Bend and stretch: External events and corporate disasters can derail even the most meticulously planned transformation, so make sure you bake in a degree of flexibility, should you need to adjust or re-calibrate your plans. Change sticks in places where it can be sustained, so craft plans that are practical and results oriented. Your chances of success will improve exponentially.

 

 

A-Z of Interim: U is for…Unexpected

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Image: Lisa Bondesio | 2019

It’s always good when you get the ‘Miracle Fish’ in your Christmas Cracker!  Place the cellophane fish in your palm, and its movements will indicate your fortune.  Spoiler alert! If the fish is motionless, it is a dead one! Great party trick, but not so great for helping you navigate the unexpected…

Unexpectedness, is definitely something to be expected in today’s workplace. Whether you work as an interim or not. For instance, 2018 for me was a year where a fantastic new client and assignment came out of left field, thanks to a personal recommendation from one of my Linked-In network.  I’d like to say this was expected. A carefully plotted opportunity as a result of meticulous networking and a solid business plan. Nope. It was the right thing at the right time. Unexpected but good!

2018 was also the year where another personal recommendation led to a complete waste of my time and effort.  An unscrupulous potential client who shall remain nameless, but who will not be forgiven for assuming that 1) I work for free… and 2) it’s okay to steal someone’s ideas and pass them off as your own. I’d like to say this was expected. That I trusted my gut like I should have, and said ‘no thanks’ at the outset of the conversation. Nope. I thought they would behave professionally. They didn’t. Unexpected, and bad business karma besides!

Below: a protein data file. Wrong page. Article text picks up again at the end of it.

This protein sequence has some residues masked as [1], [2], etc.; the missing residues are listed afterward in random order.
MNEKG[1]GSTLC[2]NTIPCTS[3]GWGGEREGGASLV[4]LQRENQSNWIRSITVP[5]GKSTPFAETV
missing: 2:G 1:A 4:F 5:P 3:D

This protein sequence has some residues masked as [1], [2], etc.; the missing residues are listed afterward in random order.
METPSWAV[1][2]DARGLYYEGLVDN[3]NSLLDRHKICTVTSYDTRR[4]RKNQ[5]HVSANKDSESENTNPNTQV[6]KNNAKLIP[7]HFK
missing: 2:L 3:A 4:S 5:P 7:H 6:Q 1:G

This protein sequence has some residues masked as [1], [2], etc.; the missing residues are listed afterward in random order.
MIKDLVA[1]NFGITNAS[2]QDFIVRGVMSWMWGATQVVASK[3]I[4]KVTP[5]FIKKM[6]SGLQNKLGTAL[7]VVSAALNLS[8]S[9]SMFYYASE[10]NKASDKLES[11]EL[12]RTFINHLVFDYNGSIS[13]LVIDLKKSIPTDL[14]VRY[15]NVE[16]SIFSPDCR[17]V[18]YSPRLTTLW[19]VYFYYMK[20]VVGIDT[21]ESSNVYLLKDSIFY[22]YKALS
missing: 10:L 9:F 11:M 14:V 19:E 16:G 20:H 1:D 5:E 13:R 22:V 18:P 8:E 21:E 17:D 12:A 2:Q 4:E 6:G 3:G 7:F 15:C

Both these occurrences have me thinking about the best way to flourish in times of great uncertainty. If you choose to work for yourself, you do choose a path less travelled. Less secure. Less certain. This isn’t necessarily a bad thing, unless you crave 9-5 and a regular pay-cheque until you reach a pensionable age. In that case, this probably isn’t the blog post for you!

Of course, there are some things you can do to mitigate the vagaries of living in an age of unexpectedness.  Here are my top tips:

Don’t take it personally.  Unless you yourself have done something hugely unprofessional (see paragraph 3, above) – losing out on an opportunity, having projects stalled, cancelled or just generally petering out is actually not about you. Trust me, it’s not. It’s usually about stuff you cannot control, so don’t waste time and valuable energy ruminating over what went wrong or why the other candidate was better qualified.  Chalk it up to experience, learn and move on!

See the unexpected as an opportunity to do something different, differently. Even the most skilled professionals experience a cosmic butt-kicking at least once in their career. Whether it’s a long period prospecting for new assignments without pay-off, or a change in the direction of your assignment which means you and the client must part ways gracefully. Be graceful. Accept the challenge. Shift your mental gears and figure out a new way of dealing with the circumstances. P.S. There is always a way!

Action is the antidote to despair. Comfort zones are great, but nothing much grows there.  In other words, don’t let discomfort keep you from continuing to move forward. Bad days, just like good days come and go. Of course, there will be times when – of necessity – you will need to pause and reflect, but camping out in a spiral of doom isn’t really the way to feel motivated. Keep taking action, because sooner or later opportunity – cunningly disguised as the unexpected – comes knocking.